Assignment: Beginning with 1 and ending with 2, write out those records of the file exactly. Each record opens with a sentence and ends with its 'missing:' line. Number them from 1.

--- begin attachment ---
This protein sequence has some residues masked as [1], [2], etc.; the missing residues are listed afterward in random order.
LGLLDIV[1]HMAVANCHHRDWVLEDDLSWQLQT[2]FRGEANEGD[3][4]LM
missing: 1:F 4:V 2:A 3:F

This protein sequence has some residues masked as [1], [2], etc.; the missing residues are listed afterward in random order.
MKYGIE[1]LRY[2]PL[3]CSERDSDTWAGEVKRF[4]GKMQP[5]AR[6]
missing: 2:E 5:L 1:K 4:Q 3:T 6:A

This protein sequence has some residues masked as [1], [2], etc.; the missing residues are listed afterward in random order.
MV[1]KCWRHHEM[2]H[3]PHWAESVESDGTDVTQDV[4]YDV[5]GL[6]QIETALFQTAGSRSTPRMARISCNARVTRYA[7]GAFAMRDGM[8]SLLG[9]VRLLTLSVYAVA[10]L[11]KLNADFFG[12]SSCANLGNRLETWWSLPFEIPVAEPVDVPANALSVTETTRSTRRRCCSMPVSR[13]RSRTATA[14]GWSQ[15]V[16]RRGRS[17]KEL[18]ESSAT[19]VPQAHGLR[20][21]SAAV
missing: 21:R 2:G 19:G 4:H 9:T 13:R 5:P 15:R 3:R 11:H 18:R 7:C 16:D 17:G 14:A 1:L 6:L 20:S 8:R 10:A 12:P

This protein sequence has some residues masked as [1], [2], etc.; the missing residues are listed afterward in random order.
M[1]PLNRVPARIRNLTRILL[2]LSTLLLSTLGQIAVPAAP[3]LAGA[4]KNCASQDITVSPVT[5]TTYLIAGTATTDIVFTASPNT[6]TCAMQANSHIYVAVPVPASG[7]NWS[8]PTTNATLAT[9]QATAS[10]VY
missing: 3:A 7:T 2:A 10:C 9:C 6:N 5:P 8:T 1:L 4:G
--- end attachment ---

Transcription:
This protein sequence has some residues masked as [1], [2], etc.; the missing residues are listed afterward in random order.
LGLLDIV[1]HMAVANCHHRDWVLEDDLSWQLQT[2]FRGEANEGD[3][4]LM
missing: 1:F 4:V 2:A 3:F

This protein sequence has some residues masked as [1], [2], etc.; the missing residues are listed afterward in random order.
MKYGIE[1]LRY[2]PL[3]CSERDSDTWAGEVKRF[4]GKMQP[5]AR[6]
missing: 2:E 5:L 1:K 4:Q 3:T 6:A